Multi-Omics Research: A Possible Solution to Autism

New Delhi (India), September 11: Autism, a neurodevelopmental disorder, has grown exponentially in recent decades. Around 18 million people in India are diagnosed with autism, and 1 to 1.5 per cent of children between 2 and 9 years are diagnosed with autism, according to recent surveys. Despite a steep rise in autism numbers in the last few decades, there is no established cause and treatment, and research is minimal in this field. 

Postmortem brain tissue studies provide essential clues to understanding autism. Neuroanatomy udies on the autistic brain show alterations in developmental processes like neuronal migration, neurogenesis, neuronal differentiation, synaptic pruning, microglial inactivation, and functional circuitry formation, which indicates developmental errors occurred during the embryonic stage; what causes these developmental errors is unknown till now. Multiple theories and hypotheses are postulated, and none have been proven till now. 

Recent advancements in genome sequencing technologies have given a more precise understanding of the disordered neurodevelopment in autism; few studies showed aberrant gene expressions and protein synthesis mechanisms, which we refer to as epigenetic mechanisms. Further studies showed children without gene mutations also develop developmental errors due to abnormal gene functioning. Epigenetic errors generally occur due to some genetic mutations or gene-environment interactions. 

We cannot modify genetic factors causing autism, but environmental factors causing autism can be changed. An effective antenatal program for modifying environmental factors during pregnancy might prevent autism. There are two major environmental factors during pregnancy., umbilical cord blood and uterine microenvironment. There is considerable evidence that evolutionary-related gut microbes get vertically transmitted from the mother to the fetal colon, which acts as pioneering microbes in developing entire gut flora. These pioneering gut microbes work in unison with the fetal genome and participate in whole fetal development. It is hypothesized that the environmental toxins in cord blood disrupt this association during the fetal stage, leading to autism.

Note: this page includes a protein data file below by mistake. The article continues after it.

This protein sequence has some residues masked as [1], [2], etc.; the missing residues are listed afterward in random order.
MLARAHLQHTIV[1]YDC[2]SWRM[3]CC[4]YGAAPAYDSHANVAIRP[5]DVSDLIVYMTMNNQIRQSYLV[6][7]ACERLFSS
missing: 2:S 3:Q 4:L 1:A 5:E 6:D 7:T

Dr Chandrashekhar, Founder of Providence Microbiome Research Center and Resplice autism research foundation, is developing concept clinics with a multi-omics approach to prevent autism and improve the quality of life in autistic individuals. Clinical trials are being conducted to understand more profound aspects of multi-omics. He believes that gut microbial modulation therapies might improve the quality of life of autistic individuals, and NAC and vitamin C inclusion in the antenatal program detoxes the mother to provide a toxin-free environment to developing fetuses and might prevent autism. 

In a shell, multi-omics clinics work on the principle that human physiology depends on epigenetic mechanisms. Epigenetic mechanisms, in turn, depend on the human genome, essential gut microbial genome and environmental factors. Any disruptions in this mechanism ultimately result in altered physiology, leading to pathology. 

A thorough investigation into genetics, transcriptomics, methylation studies, other epigenetic studies, microbiome studies, proteomics and metabolomics studies will give a molecular diagnosis and enable us to precision medicine for most medical conditions. In addition, these clinics work for autism prevention with three basis methods: premarital genome matching, preconception planning with detox protocols and microbiome modulation therapies for expecting mothers and pregnancy management to provide a toxin-free environment to developing fetuses—more info:

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